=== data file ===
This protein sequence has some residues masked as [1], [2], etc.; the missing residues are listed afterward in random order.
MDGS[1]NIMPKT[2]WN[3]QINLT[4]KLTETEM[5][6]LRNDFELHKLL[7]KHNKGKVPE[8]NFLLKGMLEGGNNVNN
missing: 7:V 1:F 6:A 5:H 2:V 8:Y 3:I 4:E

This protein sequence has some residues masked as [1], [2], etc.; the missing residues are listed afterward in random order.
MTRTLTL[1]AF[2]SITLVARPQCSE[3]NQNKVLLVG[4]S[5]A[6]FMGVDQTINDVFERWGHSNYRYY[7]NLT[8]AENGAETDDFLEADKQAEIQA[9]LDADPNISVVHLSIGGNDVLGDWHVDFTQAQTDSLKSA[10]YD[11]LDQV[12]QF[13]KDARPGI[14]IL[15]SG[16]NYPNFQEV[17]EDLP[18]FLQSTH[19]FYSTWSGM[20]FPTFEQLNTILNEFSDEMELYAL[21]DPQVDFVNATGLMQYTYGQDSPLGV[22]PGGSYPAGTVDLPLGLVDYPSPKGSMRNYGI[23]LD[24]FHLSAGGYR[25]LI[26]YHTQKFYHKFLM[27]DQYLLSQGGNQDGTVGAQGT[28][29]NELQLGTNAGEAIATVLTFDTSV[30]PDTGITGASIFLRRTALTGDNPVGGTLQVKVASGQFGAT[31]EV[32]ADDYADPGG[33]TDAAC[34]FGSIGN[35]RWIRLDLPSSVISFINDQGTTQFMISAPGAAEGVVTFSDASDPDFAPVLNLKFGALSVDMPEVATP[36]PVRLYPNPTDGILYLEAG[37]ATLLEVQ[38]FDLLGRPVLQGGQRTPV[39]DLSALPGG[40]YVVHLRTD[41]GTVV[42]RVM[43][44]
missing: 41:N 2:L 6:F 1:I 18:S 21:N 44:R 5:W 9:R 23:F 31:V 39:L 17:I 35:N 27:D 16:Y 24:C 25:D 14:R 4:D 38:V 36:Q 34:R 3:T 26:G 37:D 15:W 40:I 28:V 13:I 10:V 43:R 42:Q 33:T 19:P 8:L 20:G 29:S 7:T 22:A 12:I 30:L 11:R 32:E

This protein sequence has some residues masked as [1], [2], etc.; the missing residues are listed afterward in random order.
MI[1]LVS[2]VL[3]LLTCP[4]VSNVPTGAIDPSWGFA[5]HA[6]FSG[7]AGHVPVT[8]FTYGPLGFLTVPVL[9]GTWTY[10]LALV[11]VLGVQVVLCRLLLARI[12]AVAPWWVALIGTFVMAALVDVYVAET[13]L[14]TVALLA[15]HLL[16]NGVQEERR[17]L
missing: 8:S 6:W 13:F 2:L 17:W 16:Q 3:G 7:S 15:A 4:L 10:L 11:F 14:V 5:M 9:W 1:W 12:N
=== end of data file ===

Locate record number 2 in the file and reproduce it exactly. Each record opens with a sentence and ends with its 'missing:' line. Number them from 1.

This protein sequence has some residues masked as [1], [2], etc.; the missing residues are listed afterward in random order.
MTRTLTL[1]AF[2]SITLVARPQCSE[3]NQNKVLLVG[4]S[5]A[6]FMGVDQTINDVFERWGHSNYRYY[7]NLT[8]AENGAETDDFLEADKQAEIQA[9]LDADPNISVVHLSIGGNDVLGDWHVDFTQAQTDSLKSA[10]YD[11]LDQV[12]QF[13]KDARPGI[14]IL[15]SG[16]NYPNFQEV[17]EDLP[18]FLQSTH[19]FYSTWSGM[20]FPTFEQLNTILNEFSDEMELYAL[21]DPQVDFVNATGLMQYTYGQDSPLGV[22]PGGSYPAGTVDLPLGLVDYPSPKGSMRNYGI[23]LD[24]FHLSAGGYR[25]LI[26]YHTQKFYHKFLM[27]DQYLLSQGGNQDGTVGAQGT[28][29]NELQLGTNAGEAIATVLTFDTSV[30]PDTGITGASIFLRRTALTGDNPVGGTLQVKVASGQFGAT[31]EV[32]ADDYADPGG[33]TDAAC[34]FGSIGN[35]RWIRLDLPSSVISFINDQGTTQFMISAPGAAEGVVTFSDASDPDFAPVLNLKFGALSVDMPEVATP[36]PVRLYPNPTDGILYLEAG[37]ATLLEVQ[38]FDLLGRPVLQGGQRTPV[39]DLSALPGG[40]YVVHLRTD[41]GTVV[42]RVM[43][44]
missing: 41:N 2:L 6:F 1:I 18:S 21:N 44:R 5:W 9:R 23:F 31:V 39:L 17:I 35:N 27:D 16:Y 24:C 25:D 14:R 4:D 38:V 36:Q 34:R 3:T 26:G 37:D 15:W 40:I 28:V 13:I 10:V 43:R 42:Q 33:T 19:P 8:L 20:G 29:S 7:T 22:A 12:I 30:L 11:R 32:E